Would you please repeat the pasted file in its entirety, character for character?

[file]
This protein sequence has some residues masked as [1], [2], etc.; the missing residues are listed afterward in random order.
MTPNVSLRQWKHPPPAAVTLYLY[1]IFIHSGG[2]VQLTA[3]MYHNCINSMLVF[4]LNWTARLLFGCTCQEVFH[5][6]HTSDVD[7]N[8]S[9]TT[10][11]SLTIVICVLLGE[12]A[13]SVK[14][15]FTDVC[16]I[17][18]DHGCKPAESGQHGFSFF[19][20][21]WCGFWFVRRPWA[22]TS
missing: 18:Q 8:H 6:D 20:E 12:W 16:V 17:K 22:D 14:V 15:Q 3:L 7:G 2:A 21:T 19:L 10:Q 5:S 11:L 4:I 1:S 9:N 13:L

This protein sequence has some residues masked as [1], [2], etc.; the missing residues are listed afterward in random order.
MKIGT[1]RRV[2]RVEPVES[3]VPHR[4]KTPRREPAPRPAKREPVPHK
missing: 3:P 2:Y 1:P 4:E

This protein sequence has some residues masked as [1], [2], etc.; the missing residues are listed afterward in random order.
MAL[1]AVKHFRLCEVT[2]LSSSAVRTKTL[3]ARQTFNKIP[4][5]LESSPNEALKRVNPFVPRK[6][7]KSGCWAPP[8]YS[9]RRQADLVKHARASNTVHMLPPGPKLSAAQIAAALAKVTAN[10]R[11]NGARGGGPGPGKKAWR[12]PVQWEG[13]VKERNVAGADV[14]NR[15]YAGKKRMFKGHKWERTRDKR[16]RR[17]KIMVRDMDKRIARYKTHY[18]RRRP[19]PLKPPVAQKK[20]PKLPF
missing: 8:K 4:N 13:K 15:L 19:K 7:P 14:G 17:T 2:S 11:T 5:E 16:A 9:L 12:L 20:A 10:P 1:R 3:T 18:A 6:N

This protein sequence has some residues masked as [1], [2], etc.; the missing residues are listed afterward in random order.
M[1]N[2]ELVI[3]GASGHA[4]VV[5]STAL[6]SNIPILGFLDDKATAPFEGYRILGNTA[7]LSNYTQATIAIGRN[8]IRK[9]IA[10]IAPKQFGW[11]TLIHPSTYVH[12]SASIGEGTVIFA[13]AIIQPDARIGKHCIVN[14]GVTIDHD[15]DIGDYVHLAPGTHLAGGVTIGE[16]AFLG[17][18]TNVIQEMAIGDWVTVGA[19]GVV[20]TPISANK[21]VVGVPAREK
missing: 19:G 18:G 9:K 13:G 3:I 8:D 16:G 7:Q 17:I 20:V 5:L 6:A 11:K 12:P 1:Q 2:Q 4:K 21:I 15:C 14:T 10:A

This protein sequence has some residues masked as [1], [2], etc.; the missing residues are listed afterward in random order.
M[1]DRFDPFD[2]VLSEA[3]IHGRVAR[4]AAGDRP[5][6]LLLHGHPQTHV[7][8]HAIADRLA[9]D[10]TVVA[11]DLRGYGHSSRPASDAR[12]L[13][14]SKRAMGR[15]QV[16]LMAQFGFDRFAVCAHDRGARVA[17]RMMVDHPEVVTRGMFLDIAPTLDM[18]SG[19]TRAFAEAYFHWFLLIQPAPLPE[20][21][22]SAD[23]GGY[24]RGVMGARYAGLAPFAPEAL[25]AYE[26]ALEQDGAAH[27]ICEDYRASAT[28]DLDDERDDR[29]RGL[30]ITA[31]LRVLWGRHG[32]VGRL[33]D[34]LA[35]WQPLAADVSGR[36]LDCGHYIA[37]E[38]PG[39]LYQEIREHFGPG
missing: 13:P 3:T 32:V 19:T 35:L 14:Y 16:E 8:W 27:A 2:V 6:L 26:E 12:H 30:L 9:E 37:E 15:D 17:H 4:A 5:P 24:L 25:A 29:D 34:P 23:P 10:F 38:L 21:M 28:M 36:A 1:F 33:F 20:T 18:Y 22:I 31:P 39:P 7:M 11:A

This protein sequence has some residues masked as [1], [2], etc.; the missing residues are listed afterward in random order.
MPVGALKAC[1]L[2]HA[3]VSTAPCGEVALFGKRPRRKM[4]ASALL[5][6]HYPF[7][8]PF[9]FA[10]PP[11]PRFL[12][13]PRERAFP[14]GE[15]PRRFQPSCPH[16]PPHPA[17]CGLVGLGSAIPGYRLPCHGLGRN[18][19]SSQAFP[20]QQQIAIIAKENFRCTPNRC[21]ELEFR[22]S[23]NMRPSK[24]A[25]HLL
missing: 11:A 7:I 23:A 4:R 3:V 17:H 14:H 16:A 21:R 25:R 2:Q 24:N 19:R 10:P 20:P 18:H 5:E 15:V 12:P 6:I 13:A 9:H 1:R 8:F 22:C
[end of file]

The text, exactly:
This protein sequence has some residues masked as [1], [2], etc.; the missing residues are listed afterward in random order.
MTPNVSLRQWKHPPPAAVTLYLY[1]IFIHSGG[2]VQLTA[3]MYHNCINSMLVF[4]LNWTARLLFGCTCQEVFH[5][6]HTSDVD[7]N[8]S[9]TT[10][11]SLTIVICVLLGE[12]A[13]SVK[14][15]FTDVC[16]I[17][18]DHGCKPAESGQHGFSFF[19][20][21]WCGFWFVRRPWA[22]TS
missing: 18:Q 8:H 6:D 20:E 12:W 16:V 17:K 22:D 14:V 15:Q 3:L 7:G 2:A 21:T 19:L 10:Q 5:S 11:L 4:I 1:S 9:N 13:L

This protein sequence has some residues masked as [1], [2], etc.; the missing residues are listed afterward in random order.
MKIGT[1]RRV[2]RVEPVES[3]VPHR[4]KTPRREPAPRPAKREPVPHK
missing: 3:P 2:Y 1:P 4:E

This protein sequence has some residues masked as [1], [2], etc.; the missing residues are listed afterward in random order.
MAL[1]AVKHFRLCEVT[2]LSSSAVRTKTL[3]ARQTFNKIP[4][5]LESSPNEALKRVNPFVPRK[6][7]KSGCWAPP[8]YS[9]RRQADLVKHARASNTVHMLPPGPKLSAAQIAAALAKVTAN[10]R[11]NGARGGGPGPGKKAWR[12]PVQWEG[13]VKERNVAGADV[14]NR[15]YAGKKRMFKGHKWERTRDKR[16]RR[17]KIMVRDMDKRIARYKTHY[18]RRRP[19]PLKPPVAQKK[20]PKLPF
missing: 8:K 4:N 13:K 15:L 19:K 7:P 14:G 17:T 2:S 11:T 5:E 16:A 9:L 12:L 20:A 10:P 1:R 3:T 18:A 6:N

This protein sequence has some residues masked as [1], [2], etc.; the missing residues are listed afterward in random order.
M[1]N[2]ELVI[3]GASGHA[4]VV[5]STAL[6]SNIPILGFLDDKATAPFEGYRILGNTA[7]LSNYTQATIAIGRN[8]IRK[9]IA[10]IAPKQFGW[11]TLIHPSTYVH[12]SASIGEGTVIFA[13]AIIQPDARIGKHCIVN[14]GVTIDHD[15]DIGDYVHLAPGTHLAGGVTIGE[16]AFLG[17][18]TNVIQEMAIGDWVTVGA[19]GVV[20]TPISANK[21]VVGVPAREK
missing: 19:G 18:G 9:K 13:G 3:I 8:D 16:G 7:Q 17:I 20:V 5:L 6:A 11:K 12:P 1:Q 2:Q 4:K 21:I 15:C 14:T 10:A

This protein sequence has some residues masked as [1], [2], etc.; the missing residues are listed afterward in random order.
M[1]DRFDPFD[2]VLSEA[3]IHGRVAR[4]AAGDRP[5][6]LLLHGHPQTHV[7][8]HAIADRLA[9]D[10]TVVA[11]DLRGYGHSSRPASDAR[12]L[13][14]SKRAMGR[15]QV[16]LMAQFGFDRFAVCAHDRGARVA[17]RMMVDHPEVVTRGMFLDIAPTLDM[18]SG[19]TRAFAEAYFHWFLLIQPAPLPE[20][21][22]SAD[23]GGY[24]RGVMGARYAGLAPFAPEAL[25]AYE[26]ALEQDGAAH[27]ICEDYRASAT[28]DLDDERDDR[29]RGL[30]ITA[31]LRVLWGRHG[32]VGRL[33]D[34]LA[35]WQPLAADVSGR[36]LDCGHYIA[37]E[38]PG[39]LYQEIREHFGPG
missing: 13:P 3:T 32:V 19:T 35:L 14:Y 16:E 8:W 27:A 2:V 6:L 26:E 12:H 30:L 9:E 37:E 15:D 17:H 4:A 5:P 24:L 25:A 29:D 34:P 23:P 10:F 38:L 21:M 28:M 36:A 1:F 33:F 20:T 18:Y 22:I 31:P 39:P 7:M 11:A

This protein sequence has some residues masked as [1], [2], etc.; the missing residues are listed afterward in random order.
MPVGALKAC[1]L[2]HA[3]VSTAPCGEVALFGKRPRRKM[4]ASALL[5][6]HYPF[7][8]PF[9]FA[10]PP[11]PRFL[12][13]PRERAFP[14]GE[15]PRRFQPSCPH[16]PPHPA[17]CGLVGLGSAIPGYRLPCHGLGRN[18][19]SSQAFP[20]QQQIAIIAKENFRCTPNRC[21]ELEFR[22]S[23]NMRPSK[24]A[25]HLL
missing: 11:A 7:I 23:A 4:R 3:V 17:H 14:H 16:A 21:R 25:R 2:Q 24:N 19:R 10:P 20:P 18:H 5:E 15:V 12:P 6:I 13:A 9:H 1:R 8:F 22:C